This month we continue tweaking our offsite backups, take the first steps down the path to the next incarnation of our infrastructure, and set up a group infrastructure git repository. Come on down and dig in!

April 9 Meeting: Living the Devops!


Topic: Living the Devops!
Presenter: Barry Peddycord III
When: Thursday, 9th April 2015, 7pm (pizza from 6.45pm)
Where: NC State Engineering Building 3 Room 2201, Centennial Campus
Parking: The parking decks and Oval Drive street parking are free after 5pm
Map: Google Maps

Synopsis:
This presentation will introduce and describe the workflow and tools used by the Customer Engineering team at Cumulus Networks to manage and improve their internal infrastructure. The team is distributed from San Francisco to Cary to Wales, and uses a combination of issue tracking (Jira), version control (Github), and configuration management tools (Puppet) to manage a fleet of Virtual Machines that provide continuous integration, package management, and other services for the team to use. This presented assumes no prior knowledge of the tools that will be discussed, and should be approachable to a general audience with a technical background.

Bio:
Barry Peddycord III is the current chair of the Trilug Steering Committee and has been an active member of Trilug since 2011. Barry holds a Bachelor's and Master's degree in Computer Science from NC State, and has recently started working at Cumulus Networks, a company that develops a version of Linux designed to run on network switches.

March 19 Workshop and Hack Night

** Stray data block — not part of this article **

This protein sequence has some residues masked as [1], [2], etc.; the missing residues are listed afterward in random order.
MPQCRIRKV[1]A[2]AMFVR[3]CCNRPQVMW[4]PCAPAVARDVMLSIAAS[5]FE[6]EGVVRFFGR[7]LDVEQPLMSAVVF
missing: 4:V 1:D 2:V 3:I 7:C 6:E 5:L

Topic: Workshop on Performance Tuning and TriLUG Infrastructure
When: Thursday, 19th March 2015, 7pm - 9pm
Where: WebAssign 1791 Varsity Drive #200 Raleigh, NC 27606 (NCSU Centennial Campus); and #trilug-sys on freenode
Parking: CHANGED: NCSU Partner Surface II lots
Map: Google Maps

Work on a personal project, hone your skills, or try something you learned about at a recent meeting (playing with "perf", anyone?). While you're at it, help us maintain the TriLUG infrastructure.

Our primary infrastructure objectives for this month's hack night will be setting up backups for pilot and discussing the next incarnation of TriLUG infrastructure; we would love to get your help and input on those!

Meeting 12 March: Performance Analysis


Topic: Performance Analysis
Presenter: Jeremy Eder
When: Thursday, 12th March 2015, 7pm - 9pm (6:45pm for pizza)
Where: NC State Engineering Building II Room 1021, Centennial Campus
Parking: The parking decks and Oval Drive street parking are free after 5pm
Map: Google Maps
Video: YouTube
Slides: http://people.redhat.com/jeder/201503-trilug.pdf

Synopsis:
Jeremy will provide an overview of how the Performance Engineering group at Red Hat approaches performance analysis, show specific examples of testing methods that produced interesting results, and show how they are able to performance-tune infrastructure in the field using tools like tuned.

You will leave with a new appreciation for how many knobs and levers are available in the Linux kernel, and understanding how a practical approach to performance tuning can have a big impact on every-day deployments.

Bio:
Jeremy Eder is a Principal Software Engineer and Network Performance Lead at Red Hat Inc, where he specializes in measurement and analysis of kernel-related performance metrics, and using that analysis to guide performance-tuning of real-world infrastructure.

Information:

Gathering: